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Ladies are keeping busy, and Barenaked
The bare facts about Barenaked Ladies these days indicate the band is in a good place again -- after a period of acknowledged uncertainty.
After the departure of co-frontman Steven Page in 2009, singer-guitarist and Page's songwriting partner Ed Roberston says the remaining four members were "quite insecure and anxious about how people would receive what we're doing." That was understandable, since Page was the group's dominant voice after he and Robertson formed BNL during 1988 in Toronto.
Fortunately, Robertson says, 2010's "All In Good Time" -- BNL's first album without Page -- "literally got the best reviews of our career. And the shows were amazing. I think it gave us a level of confidence to sit back and say, 'OK, we don't have to prove ourselves all over again. We ARE a really good band. We've been doing this a long, and we're good at it.'
"So as much work as it was and as much hand-wringing as we did about it, kind of necessarily so, it's gotten us back to the comfort zone that we were once in and, in more important ways, pushed us to a better place."
Robertson and his bandmates -- multi-instrumentalist Kevin Hearn, bassist Jim Creeggan and drummer Tyler Stewart -- are certainly in a busy place these days, working on new BNL music as well as a variety of other projects that include a Broadway musical that's turning a few heads.
BNL -- which has sold more than 15 albums worldwide and notched hits such as "Brian Wilson," "If I Had $1000000," "One Week" and "Pinch Me" -- was tapped by producers of a stage adaptation of "Animal House," the hit 1978 film loaded with iconic moments of food fights, strange initiation rights and toga parties. A first act for the musical, which is being directed by Casey Nicholaw for Universal Pictures Stage Productions, has already been turned in, which will be refined concurrently with work on the second half of the production.
"The producers told us, 'We want to take this film and bring it to Broadway in a way that nobody's expecting,' " says Robertson, 41. "As much good will nostalgia as people have for the movie, it's pretty thin. It's a bunch of physical comedy by John Belushi and some good sketch comedy.
"I think what's really fun with this is we're going to go way beyond that set-up. It's going to be the characters from 'Animal House' and the sentiment of 'Animal House,' but it's going to go places you never expected...really sort of pushing all the kinds of cliches of musical theater and tapping into the sort of recklessness of 'Animal House' and trying to marry the two together."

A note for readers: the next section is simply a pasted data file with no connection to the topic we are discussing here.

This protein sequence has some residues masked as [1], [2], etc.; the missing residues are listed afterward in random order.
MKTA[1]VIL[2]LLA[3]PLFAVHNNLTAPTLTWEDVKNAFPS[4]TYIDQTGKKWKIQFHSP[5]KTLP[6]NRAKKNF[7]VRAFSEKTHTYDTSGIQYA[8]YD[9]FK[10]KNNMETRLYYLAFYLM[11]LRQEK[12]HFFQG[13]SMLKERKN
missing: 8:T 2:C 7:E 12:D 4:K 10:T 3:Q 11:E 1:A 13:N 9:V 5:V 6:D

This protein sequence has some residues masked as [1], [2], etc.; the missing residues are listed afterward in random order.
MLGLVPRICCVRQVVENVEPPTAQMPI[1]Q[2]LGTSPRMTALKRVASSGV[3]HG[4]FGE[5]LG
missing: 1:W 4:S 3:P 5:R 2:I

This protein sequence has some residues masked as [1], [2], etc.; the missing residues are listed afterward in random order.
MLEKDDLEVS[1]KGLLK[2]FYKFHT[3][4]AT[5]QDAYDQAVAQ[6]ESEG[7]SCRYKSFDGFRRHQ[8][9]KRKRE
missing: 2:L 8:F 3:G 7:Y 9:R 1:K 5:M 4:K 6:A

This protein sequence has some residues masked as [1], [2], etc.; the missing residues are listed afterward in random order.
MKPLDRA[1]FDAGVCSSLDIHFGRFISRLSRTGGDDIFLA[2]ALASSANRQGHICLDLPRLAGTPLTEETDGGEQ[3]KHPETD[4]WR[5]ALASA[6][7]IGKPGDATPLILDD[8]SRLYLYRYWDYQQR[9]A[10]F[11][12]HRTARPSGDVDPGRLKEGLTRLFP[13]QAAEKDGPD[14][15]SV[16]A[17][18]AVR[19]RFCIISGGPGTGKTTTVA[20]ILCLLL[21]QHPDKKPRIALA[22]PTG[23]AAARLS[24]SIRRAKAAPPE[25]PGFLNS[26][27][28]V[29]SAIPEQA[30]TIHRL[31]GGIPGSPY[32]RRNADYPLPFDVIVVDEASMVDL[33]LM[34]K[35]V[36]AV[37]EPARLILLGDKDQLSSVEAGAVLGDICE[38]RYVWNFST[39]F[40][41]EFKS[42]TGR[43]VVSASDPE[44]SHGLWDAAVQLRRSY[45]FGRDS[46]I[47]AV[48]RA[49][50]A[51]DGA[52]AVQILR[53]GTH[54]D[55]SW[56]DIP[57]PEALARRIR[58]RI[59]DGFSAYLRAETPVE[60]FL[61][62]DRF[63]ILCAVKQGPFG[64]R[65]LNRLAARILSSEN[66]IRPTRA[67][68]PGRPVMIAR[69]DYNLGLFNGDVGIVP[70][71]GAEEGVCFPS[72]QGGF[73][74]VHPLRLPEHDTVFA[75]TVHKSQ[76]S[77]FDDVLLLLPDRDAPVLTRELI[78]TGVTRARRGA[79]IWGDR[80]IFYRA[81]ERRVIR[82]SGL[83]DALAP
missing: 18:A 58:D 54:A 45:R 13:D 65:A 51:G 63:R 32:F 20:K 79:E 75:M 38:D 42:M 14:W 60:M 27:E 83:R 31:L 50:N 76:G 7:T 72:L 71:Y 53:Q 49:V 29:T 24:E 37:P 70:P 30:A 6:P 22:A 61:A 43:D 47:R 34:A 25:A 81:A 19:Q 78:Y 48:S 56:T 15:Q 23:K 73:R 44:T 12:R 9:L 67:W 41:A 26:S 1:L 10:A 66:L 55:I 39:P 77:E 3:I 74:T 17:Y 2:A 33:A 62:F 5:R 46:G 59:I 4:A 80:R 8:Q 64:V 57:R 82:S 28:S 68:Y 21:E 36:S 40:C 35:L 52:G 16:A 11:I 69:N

A June 2013 opening in Boston was initially proposed for "Animal House," but Robertson says nobody wants to bring it to the stage prematurely.
"It's a very long process, like writing two records' worth of music that's constantly being tweaked and changed and revised," he explains. "We're not used to it at all. You get, 'We love this song, we love this melody -- but can it be from a different character's point of view and about a different thing?' 'I suppose so. Lemme get back to you in a couple of days...'
"It's very different from the way we usually work."
BNL -- which released a rarities compilation called "Stop Us If You've Heard This One Before!" in May -- is doing some "regular" work as well. The group is planning a run of symphony shows in Canada, with arrangements by original keyboardist Andy Creeggan (Jim's brother) and continues to work on a box set, while it's headlining a Last Summer On Earth Tour with onetime H.O.R.D.E. tour partners Blues Traveler as well as Big Head Todd & the Monsters and Cracker.
BNL has also been recording new music in Toronto with producer Gordon Brown; so far one song, "Boomerang," is finished, and Robertson says the group may well release it as a stand-alone track in the near future.
"I think we've really kind of pulled back from even the notion of having to record (an album) anymore," he says. "It's been a nice release from that pressure valve, to think that, 'Well, we don't need to get 12 to 14 songs plus bonus tracks done right now, 'cause I don't now how much that model exists anymore -- unless you're Justin Bieber or somebody who can sell 375,000 albums in the first week.
"For a band like us that has a great audience and a great live following, maybe it makes sense to record a song or two and put them out and then do another song or two and put them out. We'll see how it goes, but that sounds very appealing to me."
Barenaked Ladies, Blues Traveler, Big Head Todd & the Monsters and Cracker perform at 7 p.m. Saturday, Aug. 11, at the DTE Energy Music Theatre, Sashabaw Road east of I-75, Independence Township. Tickets are $35.50-$75.50 pavilion, $25.50 lawn with an $82 lawn four-pack. Call 248-377-0100 or visit www.palacenet.com.
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